Tax Increment Financing
What is TIF?
Tax Increment Financing (TIF) is used to collect the property tax revenue generated by new construction in a designated area and deposit it in a special fund to pay for public improvements within the designated area. New tax revenue generated by increased assessed value within the designated district resulting from direct and indirect real estate investment is captured by the TIF Authority (Redevelopment Commission) and used to pay for public development costs rather than general government services. In other words, through the TIF concept, new business development pays for street, sewer and water service improvements that are required for locating in that particular area.
How can TIF "pay for itself"?
The Central Park TIF District, established in 1991, is a good example. The major change in assessed value in this designated TIF area comes from the Zimmer corporate headquarters. Picture the assessed value that was generated by the old Freshman High School (zero) compared to the structure that is there now. Other development generated by the TIF District includes the CVS Drug Store and renovation of the Warsaw Community Library.
The local taxing body freezes property values within a TIF District. Bonds are then issued to make the infrastructure improvements needed to encourage and promote the development. This, in turn, leads to higher property tax revenues. The increased assessed value is used to pay off the bond issue that was necessary to finance the improvements.
How does the "public/private" partnership get facilitated?
Some experts in the Tax Increment Finance field suggest there are several broad steps in the TIF process, which also feature several sub-tasks along the way. The first concern of municipal officials is straightforward: Is the project and its financing feasible? Assuming feasibility is present, the next requirement is a determination of blight elimination or significant economic benefit as a reason for creating the TIF District (these stipulations are determined by the state statute). The third step recommends the establishment of an agreement between the TIF Authority (Redevelopment Commission) and the developer involved in the project -- which should include an overall development plan for the District.
With these initial steps in mind, it is clear that there needs to be some projections and commitments established with the developer to help determine which players are on board, who is going to make the structural investments if the public improvements are going to take place, etc. These pre-established financial commitments from the developer(s) and the City need to take place before a District is determined as feasible. The work that Mayor Jeff Plank, the Redevelopment Commission, and other community members did for the Central Park TIF District serves as a good example of the public/private partnering necessary for a successful TIF District.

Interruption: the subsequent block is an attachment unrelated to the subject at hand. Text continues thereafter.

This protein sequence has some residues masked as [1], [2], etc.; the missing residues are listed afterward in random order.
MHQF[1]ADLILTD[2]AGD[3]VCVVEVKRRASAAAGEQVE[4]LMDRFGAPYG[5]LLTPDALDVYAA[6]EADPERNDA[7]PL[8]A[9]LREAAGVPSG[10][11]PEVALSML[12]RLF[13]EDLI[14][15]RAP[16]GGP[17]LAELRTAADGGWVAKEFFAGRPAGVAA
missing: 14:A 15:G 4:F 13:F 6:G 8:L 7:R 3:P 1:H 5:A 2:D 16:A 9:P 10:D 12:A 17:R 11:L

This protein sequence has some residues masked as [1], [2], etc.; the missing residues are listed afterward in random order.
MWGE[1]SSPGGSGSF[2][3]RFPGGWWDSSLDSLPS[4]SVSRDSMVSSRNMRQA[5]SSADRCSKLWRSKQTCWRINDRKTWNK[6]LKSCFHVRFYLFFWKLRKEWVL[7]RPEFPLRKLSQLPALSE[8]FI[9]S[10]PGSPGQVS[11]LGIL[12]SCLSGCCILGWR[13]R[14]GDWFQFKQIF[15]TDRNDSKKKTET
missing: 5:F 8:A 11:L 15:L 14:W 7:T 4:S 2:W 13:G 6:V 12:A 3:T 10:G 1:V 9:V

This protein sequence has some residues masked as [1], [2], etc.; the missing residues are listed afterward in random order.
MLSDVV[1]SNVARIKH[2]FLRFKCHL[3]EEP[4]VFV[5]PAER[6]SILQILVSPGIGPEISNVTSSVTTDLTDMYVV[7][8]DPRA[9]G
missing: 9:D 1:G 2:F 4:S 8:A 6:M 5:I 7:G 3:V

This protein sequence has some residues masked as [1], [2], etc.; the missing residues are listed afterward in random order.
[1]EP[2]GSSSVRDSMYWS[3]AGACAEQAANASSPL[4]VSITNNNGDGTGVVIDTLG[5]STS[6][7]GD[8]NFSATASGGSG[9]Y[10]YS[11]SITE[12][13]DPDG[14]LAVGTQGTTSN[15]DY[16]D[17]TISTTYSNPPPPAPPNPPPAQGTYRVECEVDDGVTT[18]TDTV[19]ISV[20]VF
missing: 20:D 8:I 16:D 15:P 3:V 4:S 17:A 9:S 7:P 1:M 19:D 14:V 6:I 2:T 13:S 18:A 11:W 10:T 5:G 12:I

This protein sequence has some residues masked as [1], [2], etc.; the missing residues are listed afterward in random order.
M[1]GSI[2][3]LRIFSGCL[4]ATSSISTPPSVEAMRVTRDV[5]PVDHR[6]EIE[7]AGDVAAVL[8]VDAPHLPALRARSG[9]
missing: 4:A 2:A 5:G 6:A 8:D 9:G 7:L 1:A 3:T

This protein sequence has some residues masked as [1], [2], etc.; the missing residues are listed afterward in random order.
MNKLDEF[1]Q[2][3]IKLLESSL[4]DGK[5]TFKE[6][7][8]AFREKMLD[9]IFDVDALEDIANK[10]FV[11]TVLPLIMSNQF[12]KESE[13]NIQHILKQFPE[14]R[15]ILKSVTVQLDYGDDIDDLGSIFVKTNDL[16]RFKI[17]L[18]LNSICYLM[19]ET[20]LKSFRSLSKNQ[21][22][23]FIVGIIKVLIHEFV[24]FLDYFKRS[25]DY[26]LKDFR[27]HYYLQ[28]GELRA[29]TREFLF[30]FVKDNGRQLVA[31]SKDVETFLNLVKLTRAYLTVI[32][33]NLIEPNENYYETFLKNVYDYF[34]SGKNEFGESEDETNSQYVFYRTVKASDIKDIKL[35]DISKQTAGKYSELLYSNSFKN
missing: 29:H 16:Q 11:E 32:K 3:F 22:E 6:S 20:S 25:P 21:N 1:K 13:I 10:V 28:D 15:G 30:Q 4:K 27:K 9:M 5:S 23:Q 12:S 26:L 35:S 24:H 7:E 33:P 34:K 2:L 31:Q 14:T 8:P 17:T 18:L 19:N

Are there negative aspects of TIF for a community?
There will always be discussions regarding the pros and cons of any finance mechanism or process. Some of the positive aspects are: flexibility, public improvements created without the use of existing property taxes, and a means for a local solution for economic development (compared to diminishing federal and state support). One of the arguments frequently brought up opposing TIF is that the School Corporations (local taxing units) will not receive any of the incremental revenue for the improved area during the longevity of the TIF allocation area.
An answer to that argument is that the School Corporation will still receive their portion of the base assessed value of the area, so no loss to them should occur. Although they generally will not receive any of the incremental assessment, it can be argued that without TIF being used as the finance mechanism, there may not be any improvements in the area. After a bond is retired, it is quite possible that the other taxing entities (including the School Corporation) will benefit from the entire assessed value from the area.